On the 24th of October, thousands of women and non-binary people went on strike to draw attention to gender based violence and the gender pay gap. The strike was held 48 years after the country’s historic 1975 ‘Women’s day off’, which has been credited with paralysing the country and opening the eyes of many men to the value of women’s labour.
The 2023 strike, organised by trade unions, called on women and nonbinary people to refuse work, both paid and unpaid. Thousands of women gathered in the city centre to observe the strike. Consequently, public transport was delayed, hospitals only offered emergency services, only one bank branch was open on the whole island, and media broadcasters reduced their coverage. Prime Minister Katrin Jakobsdóttir joined the strike, saying she wanted to show solidarity with Icelandic Women.
During the 1975 strike, 90 percent of women participated and the country was paralysed. The closing of schools and nurseries meant that many men had to take their children to work. Those who lived through the strike remember hearing children’s voices in the background of radio programmes. The strike laid the foundation for Iceland to become one of the most gender-equal countries in the world.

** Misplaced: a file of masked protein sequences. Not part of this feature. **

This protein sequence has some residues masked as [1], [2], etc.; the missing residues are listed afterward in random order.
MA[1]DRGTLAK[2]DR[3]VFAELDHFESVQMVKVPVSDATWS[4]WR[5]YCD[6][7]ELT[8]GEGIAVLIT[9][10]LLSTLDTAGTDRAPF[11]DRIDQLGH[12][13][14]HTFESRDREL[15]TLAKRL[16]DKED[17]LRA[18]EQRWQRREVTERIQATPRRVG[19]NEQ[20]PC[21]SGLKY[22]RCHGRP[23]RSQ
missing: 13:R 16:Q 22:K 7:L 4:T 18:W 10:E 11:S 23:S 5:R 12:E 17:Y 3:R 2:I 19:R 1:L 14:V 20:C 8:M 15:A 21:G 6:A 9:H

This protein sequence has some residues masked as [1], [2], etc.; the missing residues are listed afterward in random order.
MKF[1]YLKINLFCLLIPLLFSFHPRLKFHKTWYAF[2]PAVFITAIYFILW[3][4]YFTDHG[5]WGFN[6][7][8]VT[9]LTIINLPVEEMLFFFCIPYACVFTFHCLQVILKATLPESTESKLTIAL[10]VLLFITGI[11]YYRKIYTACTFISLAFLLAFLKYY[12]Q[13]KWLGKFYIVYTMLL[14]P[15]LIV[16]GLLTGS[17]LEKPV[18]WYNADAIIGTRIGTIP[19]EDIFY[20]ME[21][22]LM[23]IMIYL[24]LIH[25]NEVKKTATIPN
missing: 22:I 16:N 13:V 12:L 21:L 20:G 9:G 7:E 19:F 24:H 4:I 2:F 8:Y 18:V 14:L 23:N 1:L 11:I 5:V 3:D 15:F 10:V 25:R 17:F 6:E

The strike laid the foundation for Iceland to become one of the most gender-equal countries the world.
Organisers say that the main demand of the 2023 strike was the need for women’s work to be valued. Protesters in the capital also called for an end to gender based violence. Despite the progress made over the past 48 years, there is still a significant gender pay gap, and 40 percent of women have experienced gender based or sexual violence. Freyja Steingrímsdóttir, one of the strike organisers, described how Iceland still has a long way to go to live up to its reputation as a gender-equal country: “We’re talked about, Iceland is talked about, like it’s an equality paradise, but an equality paradise should not have a 21% wage gap and 40% of women experiencing gender-based or sexual violence in their lifetime. That’s not what women around the world are striving for.”
Despite the progress made over the past 48 years, there is still a significant gender pay gap, and 40 percent of women have experienced gender based or sexual violence.
From the match girls’ strike in 19th century England to the 2016 Polish strike against the government’s abortion ban, women’s strikes have succeeded in showing the economic and social capital that women hold. Despite this, studies show that women are still responsible for the bulk of household chores even when working full time. This inequality in unpaid labour was exacerbated by the COVID-19 lockdowns. The 2023 strike has been effective in both promoting gender equality in Iceland and illustrating the value of women’s work that often goes unappreciated and unacknowledged, showing that women have the power to literally bring a whole country to a standstill when they are united.